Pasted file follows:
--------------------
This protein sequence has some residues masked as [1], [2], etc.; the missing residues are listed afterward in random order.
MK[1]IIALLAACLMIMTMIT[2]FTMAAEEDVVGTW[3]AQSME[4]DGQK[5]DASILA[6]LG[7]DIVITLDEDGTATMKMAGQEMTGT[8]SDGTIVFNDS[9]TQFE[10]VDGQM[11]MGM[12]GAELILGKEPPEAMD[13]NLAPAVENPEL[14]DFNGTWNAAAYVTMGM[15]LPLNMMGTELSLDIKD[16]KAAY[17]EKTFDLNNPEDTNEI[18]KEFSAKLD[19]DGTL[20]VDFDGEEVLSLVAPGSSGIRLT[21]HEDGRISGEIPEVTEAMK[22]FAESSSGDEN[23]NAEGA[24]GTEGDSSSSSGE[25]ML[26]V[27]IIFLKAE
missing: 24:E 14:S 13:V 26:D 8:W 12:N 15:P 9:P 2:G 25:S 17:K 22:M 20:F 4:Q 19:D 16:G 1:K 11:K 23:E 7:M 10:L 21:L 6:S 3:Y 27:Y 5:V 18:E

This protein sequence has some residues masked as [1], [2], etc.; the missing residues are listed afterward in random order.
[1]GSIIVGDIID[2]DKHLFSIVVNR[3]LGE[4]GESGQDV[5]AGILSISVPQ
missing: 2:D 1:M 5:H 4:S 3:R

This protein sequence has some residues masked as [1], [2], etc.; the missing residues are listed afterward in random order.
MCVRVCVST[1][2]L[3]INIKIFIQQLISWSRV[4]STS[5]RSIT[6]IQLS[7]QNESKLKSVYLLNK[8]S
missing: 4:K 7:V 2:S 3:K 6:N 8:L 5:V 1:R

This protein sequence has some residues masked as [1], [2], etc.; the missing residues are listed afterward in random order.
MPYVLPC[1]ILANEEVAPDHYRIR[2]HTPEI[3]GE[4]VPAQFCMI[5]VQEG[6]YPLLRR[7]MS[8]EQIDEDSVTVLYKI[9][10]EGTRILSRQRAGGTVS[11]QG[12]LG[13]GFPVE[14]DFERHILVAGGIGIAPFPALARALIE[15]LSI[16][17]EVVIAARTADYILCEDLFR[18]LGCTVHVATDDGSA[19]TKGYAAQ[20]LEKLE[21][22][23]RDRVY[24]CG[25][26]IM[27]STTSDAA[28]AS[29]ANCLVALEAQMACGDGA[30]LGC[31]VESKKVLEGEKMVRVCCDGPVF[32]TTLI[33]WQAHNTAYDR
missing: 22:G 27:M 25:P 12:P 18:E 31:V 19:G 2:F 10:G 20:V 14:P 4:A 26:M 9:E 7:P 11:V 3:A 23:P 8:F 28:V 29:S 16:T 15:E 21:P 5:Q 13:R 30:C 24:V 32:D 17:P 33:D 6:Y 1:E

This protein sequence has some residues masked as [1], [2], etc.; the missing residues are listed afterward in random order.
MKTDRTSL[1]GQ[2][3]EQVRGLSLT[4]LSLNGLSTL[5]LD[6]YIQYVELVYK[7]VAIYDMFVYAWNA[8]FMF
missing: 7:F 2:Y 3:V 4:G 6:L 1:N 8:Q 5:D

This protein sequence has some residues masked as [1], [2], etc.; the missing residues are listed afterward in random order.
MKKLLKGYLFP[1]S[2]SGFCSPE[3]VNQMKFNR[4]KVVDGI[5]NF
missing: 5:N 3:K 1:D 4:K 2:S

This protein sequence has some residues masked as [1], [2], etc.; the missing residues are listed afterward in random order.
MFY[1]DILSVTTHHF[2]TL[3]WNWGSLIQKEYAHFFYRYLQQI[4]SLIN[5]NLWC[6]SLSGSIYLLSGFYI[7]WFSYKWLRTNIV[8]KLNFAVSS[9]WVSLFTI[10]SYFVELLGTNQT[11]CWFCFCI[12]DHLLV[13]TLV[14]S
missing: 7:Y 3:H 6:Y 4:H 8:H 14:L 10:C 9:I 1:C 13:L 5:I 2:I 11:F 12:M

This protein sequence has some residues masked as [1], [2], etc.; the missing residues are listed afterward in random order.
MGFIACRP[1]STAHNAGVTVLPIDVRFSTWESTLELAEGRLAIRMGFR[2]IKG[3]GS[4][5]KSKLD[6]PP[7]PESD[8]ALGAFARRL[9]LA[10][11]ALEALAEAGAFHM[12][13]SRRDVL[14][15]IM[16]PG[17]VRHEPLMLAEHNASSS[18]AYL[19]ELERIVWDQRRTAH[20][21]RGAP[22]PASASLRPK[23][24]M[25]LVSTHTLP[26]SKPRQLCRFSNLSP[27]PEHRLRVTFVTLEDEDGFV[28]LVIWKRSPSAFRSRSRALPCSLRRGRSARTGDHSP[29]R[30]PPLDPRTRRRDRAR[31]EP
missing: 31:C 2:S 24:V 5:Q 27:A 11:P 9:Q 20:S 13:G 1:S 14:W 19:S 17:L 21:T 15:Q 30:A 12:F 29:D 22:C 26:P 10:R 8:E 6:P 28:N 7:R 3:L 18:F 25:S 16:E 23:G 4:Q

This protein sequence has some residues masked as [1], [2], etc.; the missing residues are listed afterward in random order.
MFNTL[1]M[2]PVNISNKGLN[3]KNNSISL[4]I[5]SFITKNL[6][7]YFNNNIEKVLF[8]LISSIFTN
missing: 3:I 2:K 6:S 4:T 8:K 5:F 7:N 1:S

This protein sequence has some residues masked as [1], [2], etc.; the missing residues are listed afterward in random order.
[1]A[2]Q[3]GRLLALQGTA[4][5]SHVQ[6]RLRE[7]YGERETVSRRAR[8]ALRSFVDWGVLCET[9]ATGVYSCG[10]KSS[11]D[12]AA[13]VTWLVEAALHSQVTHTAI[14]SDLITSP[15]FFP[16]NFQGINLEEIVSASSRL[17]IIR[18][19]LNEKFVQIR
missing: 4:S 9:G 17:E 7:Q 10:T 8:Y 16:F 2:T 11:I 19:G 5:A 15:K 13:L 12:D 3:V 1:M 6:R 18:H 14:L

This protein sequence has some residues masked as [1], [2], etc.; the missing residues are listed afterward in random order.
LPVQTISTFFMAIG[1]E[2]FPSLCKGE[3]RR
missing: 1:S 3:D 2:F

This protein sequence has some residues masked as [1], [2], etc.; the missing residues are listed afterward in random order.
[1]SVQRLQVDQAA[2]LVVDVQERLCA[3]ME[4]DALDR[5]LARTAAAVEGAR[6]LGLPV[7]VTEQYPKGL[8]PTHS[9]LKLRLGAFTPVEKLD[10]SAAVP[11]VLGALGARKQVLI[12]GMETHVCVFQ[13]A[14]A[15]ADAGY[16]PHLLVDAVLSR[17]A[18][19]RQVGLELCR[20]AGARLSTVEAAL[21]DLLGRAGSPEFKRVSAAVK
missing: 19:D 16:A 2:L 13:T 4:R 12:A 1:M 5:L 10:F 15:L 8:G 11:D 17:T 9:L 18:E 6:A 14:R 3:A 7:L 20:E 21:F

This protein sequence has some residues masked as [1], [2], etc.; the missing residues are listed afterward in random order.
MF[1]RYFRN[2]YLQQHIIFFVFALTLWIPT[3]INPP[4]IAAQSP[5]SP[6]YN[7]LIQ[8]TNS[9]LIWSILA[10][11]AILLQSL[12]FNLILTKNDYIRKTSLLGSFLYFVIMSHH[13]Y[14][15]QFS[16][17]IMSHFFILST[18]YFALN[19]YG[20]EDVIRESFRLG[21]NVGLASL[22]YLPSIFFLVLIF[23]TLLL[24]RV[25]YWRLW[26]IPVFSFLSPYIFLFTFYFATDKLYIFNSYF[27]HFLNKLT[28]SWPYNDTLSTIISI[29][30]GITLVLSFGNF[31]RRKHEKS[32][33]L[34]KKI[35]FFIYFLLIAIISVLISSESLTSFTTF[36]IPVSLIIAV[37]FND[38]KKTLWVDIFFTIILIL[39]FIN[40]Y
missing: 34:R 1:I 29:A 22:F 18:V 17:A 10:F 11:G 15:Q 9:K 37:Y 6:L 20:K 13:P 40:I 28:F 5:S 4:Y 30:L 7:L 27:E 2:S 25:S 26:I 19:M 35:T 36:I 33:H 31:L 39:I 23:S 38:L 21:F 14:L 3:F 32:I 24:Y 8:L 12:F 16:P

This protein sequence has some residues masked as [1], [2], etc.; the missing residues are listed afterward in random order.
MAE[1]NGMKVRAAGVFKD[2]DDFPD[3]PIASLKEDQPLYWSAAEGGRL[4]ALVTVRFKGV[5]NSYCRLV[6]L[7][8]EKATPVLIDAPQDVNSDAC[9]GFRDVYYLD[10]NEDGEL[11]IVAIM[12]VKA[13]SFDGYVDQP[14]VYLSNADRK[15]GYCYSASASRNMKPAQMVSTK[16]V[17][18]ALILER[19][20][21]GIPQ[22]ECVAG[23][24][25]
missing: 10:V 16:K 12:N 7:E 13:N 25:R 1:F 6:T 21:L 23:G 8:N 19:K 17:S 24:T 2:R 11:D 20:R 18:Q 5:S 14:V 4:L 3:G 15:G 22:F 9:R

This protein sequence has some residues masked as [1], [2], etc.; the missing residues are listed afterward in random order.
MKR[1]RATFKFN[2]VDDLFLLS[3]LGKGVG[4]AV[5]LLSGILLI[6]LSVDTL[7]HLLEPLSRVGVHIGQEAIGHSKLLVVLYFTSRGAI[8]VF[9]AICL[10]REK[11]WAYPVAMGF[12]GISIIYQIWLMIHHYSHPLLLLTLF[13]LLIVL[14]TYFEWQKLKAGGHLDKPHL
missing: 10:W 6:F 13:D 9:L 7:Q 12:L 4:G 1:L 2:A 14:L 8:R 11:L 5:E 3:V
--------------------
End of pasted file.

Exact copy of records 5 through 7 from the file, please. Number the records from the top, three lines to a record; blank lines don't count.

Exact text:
This protein sequence has some residues masked as [1], [2], etc.; the missing residues are listed afterward in random order.
MKTDRTSL[1]GQ[2][3]EQVRGLSLT[4]LSLNGLSTL[5]LD[6]YIQYVELVYK[7]VAIYDMFVYAWNA[8]FMF
missing: 7:F 2:Y 3:V 4:G 6:L 1:N 8:Q 5:D

This protein sequence has some residues masked as [1], [2], etc.; the missing residues are listed afterward in random order.
MKKLLKGYLFP[1]S[2]SGFCSPE[3]VNQMKFNR[4]KVVDGI[5]NF
missing: 5:N 3:K 1:D 4:K 2:S

This protein sequence has some residues masked as [1], [2], etc.; the missing residues are listed afterward in random order.
MFY[1]DILSVTTHHF[2]TL[3]WNWGSLIQKEYAHFFYRYLQQI[4]SLIN[5]NLWC[6]SLSGSIYLLSGFYI[7]WFSYKWLRTNIV[8]KLNFAVSS[9]WVSLFTI[10]SYFVELLGTNQT[11]CWFCFCI[12]DHLLV[13]TLV[14]S
missing: 7:Y 3:H 6:Y 4:H 8:H 14:L 10:C 9:I 1:C 13:L 5:I 2:I 11:F 12:M